1. Cost

Sharing a home rental is often significantly less expensive than renting an apartment—or even a dorm room. Prices vary, but it’s more than possible to end up paying as much as $4,500 per semester for student housing. If your student lives on campus during the summer, fall and spring terms, that would create a $13,500 bill for the year’s housing (the equivalent of paying more than $1,000 in rent per month). Considering that most dorm rooms are tiny, that translates into a much higher cost per square foot than does a shared home rental.

Renting even a one-bedroom home near campus can give your child more space and quiet time to study without interference from fire alarm-pulling pranksters or noisy roommates. Every student is different, and having a place to escape the hustle and bustle of campus life can provide some kids with the extra focus they’ll need for success.

2. Safety

When students live in crowded dorms, many parents worry that they are more likely to catch colds or other communicable diseases. Being packed into a dorm with hundreds of people who may or may not behave responsibly is a dire way to view dorm life, but that is some parents’ view. When their child lives on his or her own or teams with a select group of roommates, some parents breathe easier.

3. Responsibility

With a home rental, any student will learn more about responsible adulthood than when campus authorities assume parental-like responsibility for day-to-day living. Students who are on their own may be wholly or partially enrolled in school cafeteria programs, or may learn to shop for and prepare their own meals. Household and maintenance chores will be theirs to handle, rather than being the province of college employees. In that way, a college home rental can serve almost as a youngster's "starter home." They will graduate from college with a rental history, self-sufficiency skills, and home stewardship experience that will prepare him or her to better care for their own home later in life.

Of course, it’s not universally the best answer to the student housing problem: every institution and child combination are different, and different youngsters respond to independence and responsibility in differing ways. But if you haven’t thought about the possibility, it could be worth looking into. If I can help with a referral to a rental agency—or if you’d like to consider buying—do give me a call!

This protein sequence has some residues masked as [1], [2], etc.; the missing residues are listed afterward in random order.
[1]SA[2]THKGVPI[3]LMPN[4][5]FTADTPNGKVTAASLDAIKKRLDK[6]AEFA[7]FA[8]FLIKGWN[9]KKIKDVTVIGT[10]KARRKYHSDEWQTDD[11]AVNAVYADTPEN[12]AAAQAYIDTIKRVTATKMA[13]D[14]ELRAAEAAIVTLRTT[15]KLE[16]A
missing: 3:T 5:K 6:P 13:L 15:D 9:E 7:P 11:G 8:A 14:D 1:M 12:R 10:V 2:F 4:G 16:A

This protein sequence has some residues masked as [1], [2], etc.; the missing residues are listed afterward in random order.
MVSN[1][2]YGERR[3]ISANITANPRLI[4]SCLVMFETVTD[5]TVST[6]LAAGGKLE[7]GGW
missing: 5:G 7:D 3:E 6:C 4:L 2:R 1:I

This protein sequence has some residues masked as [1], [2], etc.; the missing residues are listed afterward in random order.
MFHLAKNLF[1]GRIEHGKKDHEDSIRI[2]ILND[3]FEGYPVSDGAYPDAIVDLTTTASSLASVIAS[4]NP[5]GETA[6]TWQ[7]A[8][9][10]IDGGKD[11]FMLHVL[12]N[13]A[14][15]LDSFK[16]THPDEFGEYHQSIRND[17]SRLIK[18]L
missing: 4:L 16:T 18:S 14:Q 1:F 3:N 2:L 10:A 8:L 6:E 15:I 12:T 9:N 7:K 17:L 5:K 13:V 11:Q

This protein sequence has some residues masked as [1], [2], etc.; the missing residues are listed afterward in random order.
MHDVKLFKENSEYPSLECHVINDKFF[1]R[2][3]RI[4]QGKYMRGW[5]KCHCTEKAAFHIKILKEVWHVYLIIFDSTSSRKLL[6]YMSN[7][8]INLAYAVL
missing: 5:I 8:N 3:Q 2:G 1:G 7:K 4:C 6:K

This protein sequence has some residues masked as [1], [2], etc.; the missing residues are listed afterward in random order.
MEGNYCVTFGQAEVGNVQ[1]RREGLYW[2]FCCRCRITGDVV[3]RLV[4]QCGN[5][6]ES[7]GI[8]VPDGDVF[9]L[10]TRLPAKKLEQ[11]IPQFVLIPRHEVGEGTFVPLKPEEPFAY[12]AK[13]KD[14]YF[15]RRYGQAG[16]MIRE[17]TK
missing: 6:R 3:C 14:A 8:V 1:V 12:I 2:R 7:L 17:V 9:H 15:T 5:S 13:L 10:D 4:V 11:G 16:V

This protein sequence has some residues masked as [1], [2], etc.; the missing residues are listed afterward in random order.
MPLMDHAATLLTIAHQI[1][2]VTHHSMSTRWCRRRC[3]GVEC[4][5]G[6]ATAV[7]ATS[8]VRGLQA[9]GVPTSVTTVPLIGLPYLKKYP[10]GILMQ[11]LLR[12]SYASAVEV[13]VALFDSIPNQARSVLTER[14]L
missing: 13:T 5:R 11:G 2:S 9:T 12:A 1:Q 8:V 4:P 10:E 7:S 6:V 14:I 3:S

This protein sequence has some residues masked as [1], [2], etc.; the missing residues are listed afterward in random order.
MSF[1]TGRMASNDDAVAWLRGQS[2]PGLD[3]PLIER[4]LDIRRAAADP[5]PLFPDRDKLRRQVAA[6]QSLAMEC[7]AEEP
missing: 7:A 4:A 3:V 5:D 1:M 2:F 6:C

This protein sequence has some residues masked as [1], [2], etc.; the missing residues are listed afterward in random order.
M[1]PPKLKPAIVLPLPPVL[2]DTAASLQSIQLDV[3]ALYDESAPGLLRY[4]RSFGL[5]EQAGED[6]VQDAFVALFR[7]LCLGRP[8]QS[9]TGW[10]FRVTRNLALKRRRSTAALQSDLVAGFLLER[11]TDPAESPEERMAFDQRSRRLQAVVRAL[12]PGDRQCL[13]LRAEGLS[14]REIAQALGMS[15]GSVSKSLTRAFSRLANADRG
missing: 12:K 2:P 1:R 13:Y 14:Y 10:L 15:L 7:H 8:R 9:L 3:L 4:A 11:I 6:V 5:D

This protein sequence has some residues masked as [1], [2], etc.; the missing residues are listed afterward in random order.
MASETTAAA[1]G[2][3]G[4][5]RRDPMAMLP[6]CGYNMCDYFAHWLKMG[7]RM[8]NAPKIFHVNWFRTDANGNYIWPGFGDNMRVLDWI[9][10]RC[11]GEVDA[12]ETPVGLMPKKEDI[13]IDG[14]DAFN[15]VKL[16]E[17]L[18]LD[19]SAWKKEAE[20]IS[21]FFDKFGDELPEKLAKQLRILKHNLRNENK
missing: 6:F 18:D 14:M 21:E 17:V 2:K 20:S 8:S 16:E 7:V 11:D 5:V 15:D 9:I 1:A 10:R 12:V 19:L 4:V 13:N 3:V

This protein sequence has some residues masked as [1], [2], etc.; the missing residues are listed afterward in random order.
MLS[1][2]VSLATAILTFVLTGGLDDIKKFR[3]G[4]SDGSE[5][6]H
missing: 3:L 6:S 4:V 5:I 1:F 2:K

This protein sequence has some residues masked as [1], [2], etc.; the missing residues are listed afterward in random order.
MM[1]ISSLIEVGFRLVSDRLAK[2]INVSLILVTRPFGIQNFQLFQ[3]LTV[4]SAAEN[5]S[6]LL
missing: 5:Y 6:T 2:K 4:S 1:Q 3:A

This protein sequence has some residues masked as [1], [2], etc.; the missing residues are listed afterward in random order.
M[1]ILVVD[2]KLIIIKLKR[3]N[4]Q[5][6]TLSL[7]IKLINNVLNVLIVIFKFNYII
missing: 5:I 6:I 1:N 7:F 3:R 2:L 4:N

This March has been such a busy one on the Sussex County real estate calendar that I thought it would be a good idea to double-check everything just to be certain I wasn’t overlooking any important happenings.

It wasn’t just that the first day of spring on the 20th is the traditional start of what’s regularly the busiest time of year for Georgetown real estate activity. This is a reliable phenomenon, further reinforced by the 61 million results you get when you Google “Spring Real Estate Selling Season.” To be accurate, the National Association of Realtors® fudges a little by calling spring and summer the hottest seasons for real estate activity—but it turns out they are pointing to the fact that many sales initiated in spring close during the summer (which is when people prefer to move).

March also has a red-letter day on the 23rd, which is when Freddie Mac, the mortgage reinsurer, is set to kick off their ‘Home Possible’ program. It’s a lowering of their down payment requirements, so mortgage lenders will have more leeway with borrowers. That should provide a further boost for Sussex County real estate activity, which has been laboring for years under tough lending requirements that discouraged some otherwise well-qualified home buyers.